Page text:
Need another reason to shed some pounds? Here's one: Researchers at Duke Medicine have found that medical costs rise steadily as the body mass index (BMI) goes up.
Even when the BMI is in the high normal range -- 19 or so -- medical costs were higher than they were for thinner people, the study published in the journal Obesity found.
"Our findings suggest that excess fat is detrimental at any level," said lead author Truls Østbye, M.D., Ph.D., professor of community and family medicine at Duke and professor of health services and systems research at Duke-National University of Singapore.
BMI is a measurement of a person's weight adjusted for his or her height, and can be used to screen for possible weight-related health problems. A healthy or normal BMI is 19-24, while overweight is 25-29 and obese is 30 and above. For example, a 5-foot-6-inch person who weighs 117.5 pounds has a BMI of 19, while a person of the same height weighing 279 pounds has a BMI of 45.
You can calculate your BMI online.
Fat and healthy?
The findings may give pause to those who, like New Jersey Gov. Chris Christie, argue that it's possible to be both healthy and obese.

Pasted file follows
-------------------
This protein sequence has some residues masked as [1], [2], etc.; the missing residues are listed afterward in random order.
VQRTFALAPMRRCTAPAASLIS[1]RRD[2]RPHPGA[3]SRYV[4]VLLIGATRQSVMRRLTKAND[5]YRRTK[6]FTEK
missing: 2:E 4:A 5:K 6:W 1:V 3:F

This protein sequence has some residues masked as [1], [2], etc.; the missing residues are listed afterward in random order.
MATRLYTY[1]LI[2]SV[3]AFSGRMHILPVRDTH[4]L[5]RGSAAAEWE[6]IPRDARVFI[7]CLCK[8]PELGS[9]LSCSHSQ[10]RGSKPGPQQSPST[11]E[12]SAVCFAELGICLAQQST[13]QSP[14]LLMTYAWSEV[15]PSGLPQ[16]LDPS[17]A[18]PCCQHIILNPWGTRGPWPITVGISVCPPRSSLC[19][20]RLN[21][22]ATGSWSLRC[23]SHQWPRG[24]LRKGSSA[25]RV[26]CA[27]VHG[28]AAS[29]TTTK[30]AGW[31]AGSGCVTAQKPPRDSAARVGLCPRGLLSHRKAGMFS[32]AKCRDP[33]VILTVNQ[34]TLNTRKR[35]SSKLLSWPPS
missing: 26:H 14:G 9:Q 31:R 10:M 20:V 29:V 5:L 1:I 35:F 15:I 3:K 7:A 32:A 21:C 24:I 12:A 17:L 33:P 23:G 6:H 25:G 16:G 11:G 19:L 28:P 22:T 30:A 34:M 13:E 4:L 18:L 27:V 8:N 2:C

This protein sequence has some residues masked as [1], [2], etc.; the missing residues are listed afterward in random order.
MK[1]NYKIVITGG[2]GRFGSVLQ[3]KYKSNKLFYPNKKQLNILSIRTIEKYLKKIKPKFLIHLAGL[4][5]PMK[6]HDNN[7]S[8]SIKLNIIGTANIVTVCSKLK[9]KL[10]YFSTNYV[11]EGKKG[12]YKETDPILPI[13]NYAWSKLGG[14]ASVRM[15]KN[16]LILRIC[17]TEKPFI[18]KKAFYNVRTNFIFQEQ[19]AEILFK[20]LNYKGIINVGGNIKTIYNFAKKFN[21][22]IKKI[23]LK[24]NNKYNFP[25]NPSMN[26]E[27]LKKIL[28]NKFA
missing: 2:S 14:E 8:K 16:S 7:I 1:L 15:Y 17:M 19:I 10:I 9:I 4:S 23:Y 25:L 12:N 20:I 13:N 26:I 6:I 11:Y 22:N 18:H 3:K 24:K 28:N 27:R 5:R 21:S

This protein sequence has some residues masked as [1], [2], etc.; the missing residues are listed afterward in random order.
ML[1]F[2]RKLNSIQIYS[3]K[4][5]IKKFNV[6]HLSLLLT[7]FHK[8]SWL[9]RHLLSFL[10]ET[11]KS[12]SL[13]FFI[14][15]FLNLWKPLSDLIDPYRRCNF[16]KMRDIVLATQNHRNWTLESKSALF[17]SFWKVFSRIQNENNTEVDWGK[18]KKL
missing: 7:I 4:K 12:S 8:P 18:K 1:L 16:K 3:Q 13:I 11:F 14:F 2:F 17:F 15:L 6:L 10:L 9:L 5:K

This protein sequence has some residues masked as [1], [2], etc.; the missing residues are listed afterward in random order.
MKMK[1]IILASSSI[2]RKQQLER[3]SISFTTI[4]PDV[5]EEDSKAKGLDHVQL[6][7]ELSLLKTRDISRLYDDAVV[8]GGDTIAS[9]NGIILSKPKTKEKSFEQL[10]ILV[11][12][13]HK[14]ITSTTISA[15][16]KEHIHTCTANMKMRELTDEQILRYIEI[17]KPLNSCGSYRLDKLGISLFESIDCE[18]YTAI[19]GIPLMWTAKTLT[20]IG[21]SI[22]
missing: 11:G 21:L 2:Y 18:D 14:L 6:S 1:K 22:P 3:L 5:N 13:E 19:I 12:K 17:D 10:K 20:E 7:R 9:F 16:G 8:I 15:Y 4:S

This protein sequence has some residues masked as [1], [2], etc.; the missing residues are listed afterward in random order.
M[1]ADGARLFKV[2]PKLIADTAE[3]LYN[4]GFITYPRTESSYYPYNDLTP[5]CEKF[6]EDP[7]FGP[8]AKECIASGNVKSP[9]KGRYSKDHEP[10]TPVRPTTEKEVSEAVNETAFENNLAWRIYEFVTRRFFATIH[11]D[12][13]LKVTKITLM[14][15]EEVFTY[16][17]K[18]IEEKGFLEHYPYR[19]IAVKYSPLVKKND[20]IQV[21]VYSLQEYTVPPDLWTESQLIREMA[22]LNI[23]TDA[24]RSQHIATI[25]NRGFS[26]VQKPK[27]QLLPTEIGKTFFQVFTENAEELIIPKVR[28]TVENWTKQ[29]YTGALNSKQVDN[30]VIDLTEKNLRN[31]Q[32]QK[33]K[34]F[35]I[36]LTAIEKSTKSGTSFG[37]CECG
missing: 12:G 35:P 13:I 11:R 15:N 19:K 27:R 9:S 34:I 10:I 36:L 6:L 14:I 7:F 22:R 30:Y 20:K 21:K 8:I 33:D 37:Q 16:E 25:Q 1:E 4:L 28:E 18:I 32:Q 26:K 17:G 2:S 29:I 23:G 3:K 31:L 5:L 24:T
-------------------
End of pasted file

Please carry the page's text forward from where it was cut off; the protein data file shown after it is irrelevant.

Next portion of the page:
Østbye said the study was motivated partly by research published earlier this year in the Journal of the American Medical Association, using death data from several large population studies, which concluded that while higher degrees of obesity were associated with higher mortality rates, being overweight or even slightly obese was actually linked with lower mortality.
Since these findings questioned the general belief that high body mass leads to poor health outcomes, Østbye and his colleagues sought to better understand the rates of obesity-related disease, or morbidity, by measuring health care utilization and costs.
Using health insurance claims data for 17,703 Duke employees participating in annual health appraisals from 2001 to 2011, the researchers related costs of doctors' visits and use of prescription drugs to employees' BMIs.
Measuring costs related to doctors' visits and prescriptions, the researchers observed that the prevalence of obesity-related diseases increased gradually across all BMI levels. In addition to diabetes and hypertension -- the two diseases most commonly associated with being overweight or obese -- the rates of nearly a dozen other disease categories also grew with increases in BMI. Cardiovascular disease was associated with the largest dollar increase per unit increase in BMI.
The average annual health care costs for a person with a BMI of 19 was found to be $2,368; this grew to $4,880 for a person with a BMI of 45 or greater. Women in the study had higher overall medical costs across all BMI categories, but men saw a sharper increase in medical costs the higher their BMIs rose.
"The fact that we see the combined costs of pharmacy and medical more than double for people with BMIs of 45 compared with those of 19 suggests that interventions on weight are warranted," said Marissa Stroo, a co-investigator on the study.